On Petition for Review of an Order of the Board of Immigration Appeals. Agency No. A077-131-757.
The opinion of the court was delivered by: Tashima, Circuit Judge
Argued and Submitted June 12, 2008 -- San Francisco, California
Before: A. Wallace Tashima, M. Margaret McKeown, and Ronald M. Gould, Circuit Judges.
Moises Eduardo Morales-Garcia ("Morales") petitions for review of a final order of removal based on the Immigration Judge's ("IJ") and Board of Immigration Appeals' ("BIA") determination that his conviction under California Penal Code § 273.5(a) is categorically a crime involving moral turpitude ("CIMT"), precluding cancellation of removal under § 240A(b) of the Immigration and Nationality Act ("INA"), 8 U.S.C. § 1229b(b). We have jurisdiction under 8 U.S.C. § 1252(a)(1) (providing for judicial review of a final order of removal) and 8 U.S.C. § 1252(a)(2)(D) (providing for judicial review of constitutional and legal questions raised by individuals found removable based on criminal activity). See Galeana-Mendoza v. Gonzales, 465 F.3d 1054, 1056-57 (9th Cir. 2006). Because we hold that § 273.5(a) is not categorically a CIMT, we grant the petition for review and remand the case to the BIA for further proceedings.
Morales, a native and citizen of Mexico, entered the United States without inspection near San Ysidro, California, in September, 1986. In 2006, the Department of Homeland Security ("DHS") served a Notice to Appear ("NTA") on Morales, alleging that he was subject to removal on two grounds: first, for being an alien present in the United States without being admitted or paroled, see 8 U.S.C. § 1182(a)(6)(A)(i), and second, for having been convicted of a CIMT, see id. § 1182(a)(2)(A)(i)(I). The NTA alleged that on April 10, 2003, Morales was convicted in California Superior Court "for the offense of corporal injury to spouse/ cohabitant/former cohabitant/child's parent, a Felony, in violation of Section 273.5(a) of the California Penal Code for which the term of imprisonment was two . . . years . . . ."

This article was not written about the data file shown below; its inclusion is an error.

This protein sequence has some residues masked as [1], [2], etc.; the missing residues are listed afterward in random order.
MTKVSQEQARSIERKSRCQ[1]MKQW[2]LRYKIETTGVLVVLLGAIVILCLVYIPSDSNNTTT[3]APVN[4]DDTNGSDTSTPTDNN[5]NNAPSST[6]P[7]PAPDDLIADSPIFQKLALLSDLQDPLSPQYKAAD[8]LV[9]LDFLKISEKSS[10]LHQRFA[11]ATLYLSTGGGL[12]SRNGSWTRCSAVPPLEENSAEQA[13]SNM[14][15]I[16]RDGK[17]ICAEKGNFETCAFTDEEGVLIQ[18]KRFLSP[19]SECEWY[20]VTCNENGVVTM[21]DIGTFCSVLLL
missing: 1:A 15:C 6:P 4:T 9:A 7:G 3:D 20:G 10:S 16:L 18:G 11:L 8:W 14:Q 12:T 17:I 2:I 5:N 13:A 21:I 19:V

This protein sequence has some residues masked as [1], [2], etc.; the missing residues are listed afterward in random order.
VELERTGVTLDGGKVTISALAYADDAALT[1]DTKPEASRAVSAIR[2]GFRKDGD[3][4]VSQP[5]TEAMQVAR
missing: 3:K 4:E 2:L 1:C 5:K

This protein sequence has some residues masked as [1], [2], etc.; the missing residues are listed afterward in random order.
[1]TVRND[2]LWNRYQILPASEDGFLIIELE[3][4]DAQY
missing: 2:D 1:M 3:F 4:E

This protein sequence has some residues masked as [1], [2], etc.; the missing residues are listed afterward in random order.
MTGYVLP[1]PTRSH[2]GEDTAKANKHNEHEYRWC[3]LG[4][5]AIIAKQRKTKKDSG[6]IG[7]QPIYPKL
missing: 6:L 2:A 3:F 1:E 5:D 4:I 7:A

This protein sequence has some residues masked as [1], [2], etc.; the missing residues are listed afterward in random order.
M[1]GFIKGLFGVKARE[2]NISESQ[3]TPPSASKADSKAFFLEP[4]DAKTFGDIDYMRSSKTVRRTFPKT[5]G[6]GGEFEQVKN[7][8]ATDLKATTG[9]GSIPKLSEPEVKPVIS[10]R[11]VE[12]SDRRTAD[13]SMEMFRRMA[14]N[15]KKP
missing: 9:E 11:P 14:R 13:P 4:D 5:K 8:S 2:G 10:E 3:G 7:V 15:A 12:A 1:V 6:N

At his hearing before the IJ, Morales conceded removability; however, he denied the fact of his conviction under Cal. Penal Code § 273.5. The government adduced a certified copy of an abstract of judgment and prison commitment order, showing both that Morales was convicted of the offense and that he was sentenced to two years' imprisonment. According to those documents, Morales pleaded guilty to a violation of § 273.5(a), and the court imposed a low term of 2 years, doubled to 4 years, under California's habitual offender statute, Cal. Penal Code § 667(b)-(i).*fn2 The record also contains a copy of the criminal complaint, which alleges:
On or about the 23rd day of March, 2003, in the County of El Dorado, the crime of CORPORAL INJURY TO SPOUSE/COHABITANT/FORMER COHABITANT/CHILD'S PARENT, in violation of PENAL CODE SECTION 273.5(a), a felony, was committed by MOISES EDUARDO MORALES, who did willfully and unlawfully inflict corporal injury resulting in a traumatic condition upon Martha Adriana Salazar, who was cohabiting with defendant.
The IJ sustained the factual allegations in the NTA and, based on that determination, the IJ also sustained the charge of removability on the ground that Morales had been convicted of a CIMT.
At the hearing, Morales also raised the possibility that he was eligible for a waiver of inadmissibility under INA § 212(h), 8 U.S.C. § 1182(h). Instead of simply requesting a § 212(h) waiver, however, Morales' asserted that the waiver, if granted, would make him eligible for cancellation of removal under 8 U.S.C. § 1229b(b). The IJ clarified this argument for the government in the following exchange:
DHS: Well, I'm not sure where the respondent's counsel is going with this in regards to the [conviction under Cal. Penal Code §] 273.5.
IJ: That's why I assume it was, that's why I assumed you would like to brief concurrently. What he's saying is he can tender ...